Sirius shrugged. “What else am I going to do? If I’m out there, I might get a clue on who did it, and I’d hate to be them when I get that info.”
Remus looked at him. It was still about revenge and, he suspected, about keeping busy. James, however, didn’t seem to get that.
“Mate, you’re going to find yourself locked out of your place if you’re not careful,” he warned. “If you go too long without going back in it might seal the doors against you.”
Sirius shrugged again. “I managed to get in after a full term away during school,” he pointed out. “Besides, I don’t really want to go back there too much. I like working.”
Remus nodded; Peter just looked confused. “Why don’t you want to go back? You live there, don’t you?”
“What’s there for me now?” Sirius asked simply, his eyes in front of him. “Couple of empty rooms and too many memories. Not much incentive in that, really. Nope, I’d rather be out on the job, doing some good. Seems the least I can do now.”
Remus understood. At home there were the photos of Laura and the bottles of Firewhisky. It was much healthier for Sirius to be out working for the Order, even if he was volunteering for the suicide missions. Then again, if anyone could pull those off, it’d be Sirius.
He was forced to reconsider this a few days later, though, when they went to collect Sirius from St Mungo’s.
“What on earth happened to you?” James asked. Even though he’d been discharged Sirius looked a mess. Covered in cuts and bruises, he was clearly recovering from some recently-fixed bones and damage from more than one curse.
“Walked into an ambush,” he said simply. “They’d heard we were coming. I was lucky to get out with this.”
“Anyone else hurt?”
Sirius looked at James scornfully. “Mate, we were all hurt. It was an ambush. No one died, though, which is a good thing. Well, none of us, that is. I think Moody got one of them before he got hit.” He looked at his bruised arm. “Could have been much worse.”
“Well, we’re taking you home,” James said firmly. “You need rest, and the Healer told us that you have to stay put for a couple of days while those bruises heal.”
“Great,” Sirius muttered. “Home.”
“How about our place, then?” James offered. “You can have the spare room. Not your old one, Moony’s got that, but the other one. The one …”
“The one Laura stayed in,” Sirius finished for him. “I think that’d be just as bad.” He pulled himself to standing with obvious effort. “But, then, it’d probably do me good to have your mum fussing over me for a bit, wouldn’t it?” He was clearly making an effort to act normally, to not dwell too much on his loss, and Remus was keen to make the most of this.
“Do you the world of good,” he said calmly. “And you can always go for a run out the back when you need to blow off some steam.” There was a woodland over the back fence that they used for full moons, and he was sure that letting out some pent-up energy as Padfoot would do more for Sirius than almost anything else would.
Sirius’ eyes lit up for a moment, confirming Remus’ thoughts. “Yeah, I could do that,” he admitted. “Okay, you’ve convinced me. The Potter house it is.”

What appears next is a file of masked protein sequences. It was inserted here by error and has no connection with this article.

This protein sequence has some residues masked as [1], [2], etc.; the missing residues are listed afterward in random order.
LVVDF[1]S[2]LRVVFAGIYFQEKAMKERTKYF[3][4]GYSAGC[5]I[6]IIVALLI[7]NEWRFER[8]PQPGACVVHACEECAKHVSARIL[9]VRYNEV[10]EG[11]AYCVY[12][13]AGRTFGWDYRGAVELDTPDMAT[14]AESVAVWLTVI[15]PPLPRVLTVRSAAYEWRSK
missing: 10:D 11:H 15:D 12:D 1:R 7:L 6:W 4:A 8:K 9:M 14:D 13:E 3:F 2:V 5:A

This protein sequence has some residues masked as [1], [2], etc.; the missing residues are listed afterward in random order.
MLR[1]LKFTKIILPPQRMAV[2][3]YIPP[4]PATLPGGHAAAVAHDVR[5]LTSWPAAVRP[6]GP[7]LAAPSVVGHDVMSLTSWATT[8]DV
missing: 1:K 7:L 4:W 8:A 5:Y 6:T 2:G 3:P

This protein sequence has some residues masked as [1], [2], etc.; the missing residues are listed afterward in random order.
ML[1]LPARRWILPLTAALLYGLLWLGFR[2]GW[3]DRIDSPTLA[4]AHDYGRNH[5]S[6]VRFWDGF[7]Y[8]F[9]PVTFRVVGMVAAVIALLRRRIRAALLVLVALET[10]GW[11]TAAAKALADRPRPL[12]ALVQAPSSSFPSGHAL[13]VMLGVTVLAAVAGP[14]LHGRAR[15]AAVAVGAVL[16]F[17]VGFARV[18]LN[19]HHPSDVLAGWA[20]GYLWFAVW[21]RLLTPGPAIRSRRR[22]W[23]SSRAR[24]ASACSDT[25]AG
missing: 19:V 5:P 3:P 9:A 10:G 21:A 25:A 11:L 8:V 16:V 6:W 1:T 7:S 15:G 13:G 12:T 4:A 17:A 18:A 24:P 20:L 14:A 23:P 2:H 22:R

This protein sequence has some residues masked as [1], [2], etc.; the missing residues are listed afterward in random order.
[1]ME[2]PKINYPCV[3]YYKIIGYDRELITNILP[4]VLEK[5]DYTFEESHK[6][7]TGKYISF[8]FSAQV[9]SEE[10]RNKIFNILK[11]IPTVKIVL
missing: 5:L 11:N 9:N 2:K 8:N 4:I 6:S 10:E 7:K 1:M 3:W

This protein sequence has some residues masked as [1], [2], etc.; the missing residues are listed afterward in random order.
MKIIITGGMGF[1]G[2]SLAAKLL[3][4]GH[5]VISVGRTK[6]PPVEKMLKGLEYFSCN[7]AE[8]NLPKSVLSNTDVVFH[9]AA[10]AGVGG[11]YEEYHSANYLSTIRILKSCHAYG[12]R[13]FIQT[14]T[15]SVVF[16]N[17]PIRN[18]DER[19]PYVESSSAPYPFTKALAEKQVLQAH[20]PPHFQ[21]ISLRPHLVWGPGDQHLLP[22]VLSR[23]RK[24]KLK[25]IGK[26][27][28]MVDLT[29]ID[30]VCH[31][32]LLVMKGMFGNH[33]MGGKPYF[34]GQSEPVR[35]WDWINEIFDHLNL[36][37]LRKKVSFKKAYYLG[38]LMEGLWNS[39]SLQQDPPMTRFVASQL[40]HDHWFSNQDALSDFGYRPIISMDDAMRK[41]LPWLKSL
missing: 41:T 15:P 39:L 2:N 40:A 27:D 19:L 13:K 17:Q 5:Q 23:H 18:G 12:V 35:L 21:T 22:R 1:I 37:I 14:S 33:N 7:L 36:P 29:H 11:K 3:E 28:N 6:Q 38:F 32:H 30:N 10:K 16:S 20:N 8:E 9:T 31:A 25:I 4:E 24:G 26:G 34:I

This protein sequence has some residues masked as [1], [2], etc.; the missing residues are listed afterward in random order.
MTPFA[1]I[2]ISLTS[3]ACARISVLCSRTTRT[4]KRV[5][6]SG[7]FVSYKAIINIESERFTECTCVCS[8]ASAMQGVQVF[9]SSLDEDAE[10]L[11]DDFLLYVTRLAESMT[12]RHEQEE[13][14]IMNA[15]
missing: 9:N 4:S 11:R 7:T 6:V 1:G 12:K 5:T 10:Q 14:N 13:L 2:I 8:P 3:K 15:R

It appeared Mrs Potter was thrilled to have the opportunity to baby Sirius for a while. “He never lets me do this normally,” she confided to Remus as she bustled around the kitchen assembling a plateful of comfort food for him. “But I think it’s helping.”
Remus thought he agreed, but it could be hard to tell with Sirius. Mrs Potter was encouraging him to talk about Laura and what she’d meant, all the time showering him with food, (non-alcoholic) drink and, when he would let her, the occasional motherly hug. Her theory was that once he’d got it all out of his system he’d be able to cope better. Remus wasn’t sure about that, but early indications were at least vaguely encouraging.
“It’s just so hard,” he heard Sirius say one day through the open door of the drawing room. Remus paused, unsure if him walking past the door would interrupt the conversation too much. “Knowing that no matter what, I’m never going to see her again. It shouldn’t have happened this way.”
“It is hard,” Mrs Potter said comfortingly. “But you’re strong. You’ll manage.”
“It’s just … it’s like I had my whole life planned out,” Sirius went on quietly. “And she was in it, you know? So now, with her gone, I’ve lost all of that. My whole life, gone.” He paused, and Remus decided that backtracking to where he’d come from was by far the more desired option. The kitchen could wait. He just heard Sirius say something about not having anything to look forward to any more as he headed back upstairs.
“How’s he getting along?” James asked as they passed on the stairs.
“Having a heart to heart with your mum at the moment,” Remus told him. “Steer clear of the drawing room, okay?”
James nodded. “Right. Well, I hope it’s working.”
Remus shrugged. “If we can just get him to stay off the Firewhisky for a while I’ll count it as a victory. But yeah, I think that if anything might work, it’d be this.”
James paused. “The drawing room, you say? Right, I’ll stay out of the kitchen for now too so I don’t disturb them. What do you say to a spot of Quidditch out the back?”
Remus grinned. “Excellent idea, mate. I’ll go and get my broom.”
Half an hour later, Sirius came out to join them. James flew to the ground to greet him.
“How’re you doing?”
Sirius looked at his healed arms. “All fixed, I’d say.”
Remus knew that wasn’t what James had meant, but he also thought Sirius probably knew that too and was choosing not to answer the unspoken question. That was like Sirius, he thought, keeping it all in for as long as he could.
“Up for a game, then?”
Remus landed next to him. “Uh, Prongs, there are only three of us. How exactly were you planning on getting a game going?”
“Call Wormtail, of course,” James said smugly. “Don’t you think it’s time the four of us had a bit of fun again? It’s been long enough.”
Remus looked anxiously at Sirius, wondering how he’d take this suggestion. To his relief, he seemed in favour. “Yes … fun,” he said slowly. “It sounds good. How do I have that again?”
James laughed and handed over a spare broom. “Well, mate, you get on the broom and forget that life on the ground even exists. Then we try to kill you with a Bludger. It’s brilliant.”
Sirius grinned, a sight none of them had seen for a while. Maybe, Remus reflected, Mrs Potter’s form of counselling was actually working. “Sounds good,” he said again. “When can Wormtail get here?”